fingerprint associated public key does not match displayed public key
Robert J. Hansen
rjh at sixdemonbag.org
Fri Dec 17 10:43:13 CET 2021
> That key block did not match the one on his profile. That’s what
> confused me. But I’m learning (from you guys) that the key blocks
> don’t necessarily have to match. So I can assume that:
More accurately, they're very unlikely to match. The version on his
site may lack some signatures or user IDs present on the keyserver copy,
or vice-versa. Think of them as two different snapshots of the same
document at different points in time, as various minor edits are made to
it. But the important bits, the stuff you care about, will be
consistent through revisions so long as the fingerprint remains unchanged.
> - the fingerprint is specific for the secret key component of the
> generated key pair and does not change.
No, and I'm going to strongly encourage you to stop asking
implementation questions. You're not ready for them. For now, learn
how to use the system, and only then start paying attention to the fine
detail of how the system is implemented.
But if you insist, see section 12.2 of RFC4880. "A V4 fingerprint is
the 160-bit SHA-1 hash of the octet 0x99, followed by the two-octet
packet length, followed by the entire Public-Key packet starting with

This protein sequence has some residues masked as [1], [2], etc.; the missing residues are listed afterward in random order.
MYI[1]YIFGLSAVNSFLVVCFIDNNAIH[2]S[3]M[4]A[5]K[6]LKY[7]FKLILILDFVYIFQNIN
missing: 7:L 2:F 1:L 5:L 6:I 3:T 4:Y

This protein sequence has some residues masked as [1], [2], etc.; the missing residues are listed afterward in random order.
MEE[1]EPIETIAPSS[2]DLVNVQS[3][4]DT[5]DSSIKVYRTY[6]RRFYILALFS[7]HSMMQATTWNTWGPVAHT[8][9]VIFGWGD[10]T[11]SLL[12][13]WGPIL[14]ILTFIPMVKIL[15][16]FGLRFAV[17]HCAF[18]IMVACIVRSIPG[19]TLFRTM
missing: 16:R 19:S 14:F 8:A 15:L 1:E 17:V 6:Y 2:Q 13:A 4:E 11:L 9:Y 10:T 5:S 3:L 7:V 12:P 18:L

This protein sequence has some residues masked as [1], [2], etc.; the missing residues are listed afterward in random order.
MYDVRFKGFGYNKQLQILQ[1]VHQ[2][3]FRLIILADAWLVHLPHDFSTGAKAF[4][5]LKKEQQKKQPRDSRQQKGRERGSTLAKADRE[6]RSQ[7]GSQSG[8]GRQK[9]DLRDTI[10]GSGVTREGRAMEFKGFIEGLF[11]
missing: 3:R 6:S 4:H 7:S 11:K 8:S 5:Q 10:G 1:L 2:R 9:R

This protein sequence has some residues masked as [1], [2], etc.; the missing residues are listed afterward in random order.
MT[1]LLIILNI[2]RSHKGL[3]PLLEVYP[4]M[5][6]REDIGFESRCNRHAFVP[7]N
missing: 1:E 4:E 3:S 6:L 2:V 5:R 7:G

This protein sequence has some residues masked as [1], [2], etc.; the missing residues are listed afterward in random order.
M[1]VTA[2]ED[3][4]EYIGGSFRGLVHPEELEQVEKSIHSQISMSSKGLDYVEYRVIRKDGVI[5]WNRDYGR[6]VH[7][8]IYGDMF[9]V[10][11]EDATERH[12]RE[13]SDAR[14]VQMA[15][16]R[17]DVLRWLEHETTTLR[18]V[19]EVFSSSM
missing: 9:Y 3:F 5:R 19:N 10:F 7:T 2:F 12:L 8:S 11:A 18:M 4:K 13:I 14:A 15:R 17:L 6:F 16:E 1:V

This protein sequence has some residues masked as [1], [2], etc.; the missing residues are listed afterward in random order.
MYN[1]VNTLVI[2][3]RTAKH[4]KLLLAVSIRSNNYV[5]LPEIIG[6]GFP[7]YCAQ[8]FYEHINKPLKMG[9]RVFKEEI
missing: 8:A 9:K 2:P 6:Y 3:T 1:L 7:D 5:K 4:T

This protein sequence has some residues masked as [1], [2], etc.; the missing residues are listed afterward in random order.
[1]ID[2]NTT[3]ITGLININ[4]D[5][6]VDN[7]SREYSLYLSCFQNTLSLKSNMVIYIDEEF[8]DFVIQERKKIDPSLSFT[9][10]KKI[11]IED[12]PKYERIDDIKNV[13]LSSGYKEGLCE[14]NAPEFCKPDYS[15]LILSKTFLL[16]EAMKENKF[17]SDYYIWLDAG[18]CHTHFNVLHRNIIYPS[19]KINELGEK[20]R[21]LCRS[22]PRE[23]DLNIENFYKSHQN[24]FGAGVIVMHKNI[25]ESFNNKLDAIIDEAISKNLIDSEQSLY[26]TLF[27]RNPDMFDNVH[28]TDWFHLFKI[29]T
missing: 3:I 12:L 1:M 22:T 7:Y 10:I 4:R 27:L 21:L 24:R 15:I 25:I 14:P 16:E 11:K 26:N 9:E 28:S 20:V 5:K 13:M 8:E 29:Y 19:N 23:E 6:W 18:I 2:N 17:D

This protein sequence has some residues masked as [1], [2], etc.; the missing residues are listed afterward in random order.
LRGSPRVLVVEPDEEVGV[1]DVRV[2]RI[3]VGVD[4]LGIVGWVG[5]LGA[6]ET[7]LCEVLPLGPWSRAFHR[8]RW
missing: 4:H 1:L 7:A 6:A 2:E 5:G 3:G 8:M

the version field. The Key ID is the low-order 64 bits of the fingerprint."
> - the pgp public key is, in a way, fluid. It can take many different
> forms but encrypts specifically for the matching secret key only. The
> same public key can have different key blocks.
No. This will probably become easier to understand if we use the
correct language. *Keys* are not fluid. *Certificates* can be. What
you're calling a "key block" is a certificate, not a key. A certificate
includes cryptographic keys and metadata about those keys. The keys
generally don't change (although I can think of pathological cases where
they do). The metadata about those keys can change a lot.
Most of the data in a certificate is metadata.
> - I could’ve used the keyserver-obtained public key (retrieved via the
> fingerprint), or I could’ve used the displayed public key that was
> given in armor text form. They are one and the same, even though
> their revealed text is different.
You could have used it and the odds are quite good it wouldn't have
mattered in the slightest.
> When you want to give someone your public key, do you normally just
> give your email, fingerprint, key ID, or the armor form key block?
I use WKS.
> is there a command i could've used to directly import the key using
> the displayed key block? I've tried some different ones I found in
> various places but nothing worked.
gpg --import < certificate.asc
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